The Group of 20 most powerful nations have injected over $7 trillion into the global economy to protect jobs, businesses and economies in the face of the coronavirus pandemic, said Saudi Arabian Finance Minister Mohammed al-Jadaan on Wednesday.
G20 finance ministers and central bank governors agreed to a temporary halt to debt payments for the world’s poorest countries in a virtual meeting chaired by Saudi Arabia. Al-Jadaan commented that this debt suspension would be significant and provide north of $20 billion in immediate liquidity.
The minister noted that the G20 is committed to safeguarding jobs and incomes while ensuring the resilience of global financial systems, and is determined to spare no effort individually or collectively to overcome the coronavirus pandemic
Al-Jadaan said he is optimistic that by continuing to work together the world will overcome the coronavirus pandemic and return with strong growth ready to confront any future crisis, and added that the coronavirus pandemic, officially known as COVID-19, has taken a great toll on the world and that there is significant uncertainty regarding the depth of the crisis.
On oil, the minister said that the G20 welcomed the historic agreement between the Organization of Petroleum Exporting Countries (OPEC), Russia, and others, known as the OPEC+ group to remove 9.7 million barrels per day of oil from global supply.
Al-Jadaan added, however, that he believes oil GDP in the region, including Saudi Arabia, will be reduced and that he is not happy with the oil price but it is important that the energy market is balanced.
The agreement by the G20 to pause debt will come as welcome relief to poorer countries that lack the financial resources to combat the economic fallout of the coronavirus pandemic.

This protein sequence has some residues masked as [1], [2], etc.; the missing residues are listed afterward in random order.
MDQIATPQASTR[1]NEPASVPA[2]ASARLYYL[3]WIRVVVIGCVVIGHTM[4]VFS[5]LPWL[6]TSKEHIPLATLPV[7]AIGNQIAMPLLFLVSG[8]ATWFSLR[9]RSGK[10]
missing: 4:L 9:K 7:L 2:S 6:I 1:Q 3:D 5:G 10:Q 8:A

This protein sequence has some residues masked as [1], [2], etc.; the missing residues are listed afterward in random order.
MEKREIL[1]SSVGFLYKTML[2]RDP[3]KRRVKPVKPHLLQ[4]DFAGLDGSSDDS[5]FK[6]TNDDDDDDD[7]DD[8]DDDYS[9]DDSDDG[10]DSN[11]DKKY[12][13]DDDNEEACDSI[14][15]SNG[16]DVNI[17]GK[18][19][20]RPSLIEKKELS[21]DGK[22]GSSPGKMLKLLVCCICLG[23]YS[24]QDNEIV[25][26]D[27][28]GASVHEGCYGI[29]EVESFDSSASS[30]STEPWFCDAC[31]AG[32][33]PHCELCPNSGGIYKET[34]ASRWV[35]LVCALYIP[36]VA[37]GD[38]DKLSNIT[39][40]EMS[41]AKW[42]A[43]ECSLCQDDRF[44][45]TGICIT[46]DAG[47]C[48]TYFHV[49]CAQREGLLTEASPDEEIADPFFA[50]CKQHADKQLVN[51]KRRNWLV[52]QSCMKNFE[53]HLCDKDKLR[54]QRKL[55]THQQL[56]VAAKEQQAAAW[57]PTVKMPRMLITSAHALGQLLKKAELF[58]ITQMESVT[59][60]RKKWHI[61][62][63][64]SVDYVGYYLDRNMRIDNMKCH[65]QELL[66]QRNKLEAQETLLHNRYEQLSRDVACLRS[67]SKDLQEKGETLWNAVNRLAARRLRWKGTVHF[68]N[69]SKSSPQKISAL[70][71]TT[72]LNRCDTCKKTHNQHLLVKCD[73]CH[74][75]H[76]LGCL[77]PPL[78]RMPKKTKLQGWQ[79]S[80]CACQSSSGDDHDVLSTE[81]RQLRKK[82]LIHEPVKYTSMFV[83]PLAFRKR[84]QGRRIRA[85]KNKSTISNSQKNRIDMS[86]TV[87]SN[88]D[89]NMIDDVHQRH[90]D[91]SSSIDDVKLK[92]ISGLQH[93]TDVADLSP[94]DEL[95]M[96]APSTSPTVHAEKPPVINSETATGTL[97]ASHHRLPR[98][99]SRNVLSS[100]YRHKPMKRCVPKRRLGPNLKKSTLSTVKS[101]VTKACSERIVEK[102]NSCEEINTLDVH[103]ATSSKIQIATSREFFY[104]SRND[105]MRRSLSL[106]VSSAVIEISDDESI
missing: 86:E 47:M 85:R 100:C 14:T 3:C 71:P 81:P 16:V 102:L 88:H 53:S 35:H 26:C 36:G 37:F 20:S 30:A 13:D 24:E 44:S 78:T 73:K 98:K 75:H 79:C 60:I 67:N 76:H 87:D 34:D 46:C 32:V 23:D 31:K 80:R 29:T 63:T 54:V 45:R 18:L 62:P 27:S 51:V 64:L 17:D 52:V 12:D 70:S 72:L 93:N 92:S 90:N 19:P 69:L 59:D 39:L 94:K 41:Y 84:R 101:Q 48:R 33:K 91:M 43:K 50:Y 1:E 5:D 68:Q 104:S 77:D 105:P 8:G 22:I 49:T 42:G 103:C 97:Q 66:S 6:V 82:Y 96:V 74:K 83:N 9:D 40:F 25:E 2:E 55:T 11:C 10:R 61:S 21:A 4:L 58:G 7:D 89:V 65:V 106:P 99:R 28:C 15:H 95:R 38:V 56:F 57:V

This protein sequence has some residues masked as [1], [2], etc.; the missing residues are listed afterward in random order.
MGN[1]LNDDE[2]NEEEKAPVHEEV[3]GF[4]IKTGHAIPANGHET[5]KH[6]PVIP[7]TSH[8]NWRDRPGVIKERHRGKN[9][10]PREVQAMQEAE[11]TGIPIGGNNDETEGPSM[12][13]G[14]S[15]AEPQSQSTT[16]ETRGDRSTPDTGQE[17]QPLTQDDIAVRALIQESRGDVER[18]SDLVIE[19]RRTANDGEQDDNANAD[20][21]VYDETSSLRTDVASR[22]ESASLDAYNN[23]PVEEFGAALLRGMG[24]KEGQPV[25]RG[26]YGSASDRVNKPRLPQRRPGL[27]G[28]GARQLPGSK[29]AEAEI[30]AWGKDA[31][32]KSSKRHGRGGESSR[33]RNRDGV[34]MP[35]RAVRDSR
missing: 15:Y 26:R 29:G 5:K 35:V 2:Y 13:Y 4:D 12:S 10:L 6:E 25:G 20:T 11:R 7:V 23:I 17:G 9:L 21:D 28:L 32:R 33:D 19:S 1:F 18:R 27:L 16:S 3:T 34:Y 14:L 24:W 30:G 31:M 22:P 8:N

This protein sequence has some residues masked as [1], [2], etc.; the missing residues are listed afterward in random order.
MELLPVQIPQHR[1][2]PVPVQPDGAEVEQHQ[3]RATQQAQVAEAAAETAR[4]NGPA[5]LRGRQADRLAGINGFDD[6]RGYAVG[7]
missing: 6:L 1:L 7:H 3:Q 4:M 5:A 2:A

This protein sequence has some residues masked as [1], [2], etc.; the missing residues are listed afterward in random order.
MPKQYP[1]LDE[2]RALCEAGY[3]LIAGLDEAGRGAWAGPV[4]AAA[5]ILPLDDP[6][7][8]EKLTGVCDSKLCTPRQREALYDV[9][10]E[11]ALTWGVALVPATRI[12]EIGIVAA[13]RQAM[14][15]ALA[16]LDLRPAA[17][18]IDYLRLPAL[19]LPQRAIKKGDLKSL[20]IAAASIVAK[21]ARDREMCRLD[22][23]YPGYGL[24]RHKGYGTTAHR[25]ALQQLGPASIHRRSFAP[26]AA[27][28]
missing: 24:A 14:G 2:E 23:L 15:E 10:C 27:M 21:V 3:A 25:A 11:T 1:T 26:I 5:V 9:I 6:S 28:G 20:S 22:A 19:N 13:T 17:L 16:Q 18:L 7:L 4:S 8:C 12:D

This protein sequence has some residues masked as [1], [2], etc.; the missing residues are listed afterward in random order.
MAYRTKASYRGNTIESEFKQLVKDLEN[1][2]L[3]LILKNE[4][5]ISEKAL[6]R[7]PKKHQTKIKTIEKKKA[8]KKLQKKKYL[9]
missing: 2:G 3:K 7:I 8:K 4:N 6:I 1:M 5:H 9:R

“We strongly welcome the decision of the G20 to respond to our call to allow the poorest countries of the world that request forbearance to suspend repayment of official bilateral credit on May 1,” a joint statement by World Bank Group President David Malpass and IMF Managing Director Kristalina Georgieva said.
“This is a powerful, fast-acting initiative that will do much to safeguard the lives and livelihoods of millions of the most vulnerable people.”
The IMF warned Tuesday that global economy is set to see its biggest recession in nearly a century due to the impact of lockdown measures that have been put in place to combat the spread of coronavirus.
“It is very likely that this year the global economy will experience its worst recession since the Great Depression, surpassing that seen during the global financial crisis a decade ago. The Great Lockdown, as one might call it, is projected to shrink global growth dramatically,” IMF Chief Economist Gita Gopinath said.
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